Earlier this month I took a flight to Boston for a conference. I travel quite a bit so I knew heading out that morning there were a myriad of challenges I could face once I entered the terminal doors. On this particular day, what I met wasn’t really a challenge but it stupefied me none the less.
When I arrived at my gate to board my plane, the flight attendant announced for all passengers in line to board to first consolidate all their items so that no one person had any more than two personal items. One item could be a carry-on bag and the second item could be a laptop bag or hand bag.
The passengers started to board and very quickly the attendant stopped and scolded a women carrying on a carry-on bag, hand bag and neck pillow. “Miss”, he said over the intercom, “Only two personal items allowed per travel.”
She was confused and likely a little embarrassed. She held up her neck pillow and defending herself said “But it’s a neck pillow.”
“Sorry, it constitutes a personal item. Please step aside to consolidate while others board,” the attendant said.
I looked at women next to me who took this as a signal to do the same. She put her hand bag in her laptop bag because she also possessed a carry-on bag which of course was considered 3 personal items and against the rules. I was holding my book and had a laptop bag and carry on. I thought it might be prudent to pack away my book so I didn’t find myself called out publicly for having broken the two personal item rule.
Within minutes of the attendant’s announcement to consolidate all personal items, the same attendant got back on the intercom system and provided additional direction. He announced that in effort to speed up boarding, it would be a good idea if all passengers removed their personal items from their bags now to ensure a smooth flow during boarding. He further explained that it was disruptive for people to stop in the aisle to remove their personal item while they were loading the plane so doing it now was a good idea. I stood totally perplexed. Did that mean I should or should not have my book unpacked before boarding the plane? I’m a rule follower. I have to know these things. Just then, the women with the three items who had consolidated pulled out her hand bag, now carrying three personal items on board. She noticed I was watching her so she leaned over and said, “At this point, I’m going to just do what I want to do.” And she moved on through the line with her boarding pass in hand and three items securely trailing behind her on wheels.
It seems so simple really, following instructions, but it isn’t necessarily when we find we are receiving contradicting messages. David Rock, a pioneer in the work of Neuroleadership describes in his SCARF model how contradictory messages can create a biological response. The “C” in his model stands for Certainty. Without it we go to fight, flight or freeze. When messages are unclear and we lack clarity we feel threatened and we are likely to do one of three things; fight back (do our own thing our way) shut down (accommodate whatever we feel we can and conceal our frustration and disappointment) or freeze (stand there clueless as I did waiting for more clear cues from others).
Like many teams, one team I’ve worked with is struggling with the lack of certainty in the messages they are receiving from their leadership. They have been asked by their leader to work more collaboratively and share information readily and yet at the same time the leader will often provide a team member direction and then ask them not to let anyone else know they are working on this particular project because it is sensitive. As a result, the team is left unclear about whether collaboration or sensitivity to confidentiality is the priority.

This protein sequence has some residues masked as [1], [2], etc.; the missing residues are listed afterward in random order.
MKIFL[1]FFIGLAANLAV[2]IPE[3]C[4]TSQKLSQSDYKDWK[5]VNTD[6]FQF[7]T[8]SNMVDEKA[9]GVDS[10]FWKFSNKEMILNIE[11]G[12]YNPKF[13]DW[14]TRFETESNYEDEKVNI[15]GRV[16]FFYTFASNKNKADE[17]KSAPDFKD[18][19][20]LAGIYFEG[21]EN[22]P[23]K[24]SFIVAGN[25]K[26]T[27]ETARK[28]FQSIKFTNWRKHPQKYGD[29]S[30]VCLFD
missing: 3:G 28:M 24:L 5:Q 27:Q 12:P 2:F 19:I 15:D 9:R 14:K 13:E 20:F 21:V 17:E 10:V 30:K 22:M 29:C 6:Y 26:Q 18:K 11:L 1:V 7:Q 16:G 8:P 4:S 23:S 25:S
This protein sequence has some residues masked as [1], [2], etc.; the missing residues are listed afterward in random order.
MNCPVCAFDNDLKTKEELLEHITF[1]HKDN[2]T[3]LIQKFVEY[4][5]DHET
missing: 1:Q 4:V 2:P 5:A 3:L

So what is the solution? First, it’s a false choice to assume that we can’t expect both contradicting messages of our people. We can but we need to provide more clarity to increase certainty. What is the leader’s intent? What is the purpose for having what may seem like contradicting request? What is the goal or purpose of each request? By providing this level of insight others can begin to align with your vision and purpose and see more clearly how what may seem opposing really is working toward the same goal.
For this particular leader, the intent is to protect sensitive information while also sharing information readily when needed .This seems reasonable right? So how do we make it clearer? Start by defining situations in which it is important to protect sensitive information as well as define situations in which it is important to readily share information. By proving more specifics we set people up for success by providing them guidepost along the way where they may otherwise get lost. This does not mean every situation will be black and white which is why it is also important to encourage and support good judgment.
Encourage and support good judgment
To do this means that when a team member makes a mistake because they used good judgment and decided to collaborate instead of keeping something confidential be careful not reprimand them publicly for doing what they thought was the right direction. Instead use it as a coaching opportunity to provide further clarification so your team member can continue to build their own sense of good judgment.
As human beings we are amazingly complex. We are capable of holding multiple messages at once even if they are contradicting. But we are also sensitive to being vulnerable and need certainty to combat our insecurity. Therefore, leaders have a unique opportunity to make complexity simple and make meaning available.
I did carry my book on board. I ducked my head low as I passed by the attendant and wouldn’t you know it? He asked me to consolidate my belongings. I took a deep breathe, packed my book away and smiled back. Who needs a good book on a long flight anyway?
Angela Sebaly, Co-Founder of Personify Leadership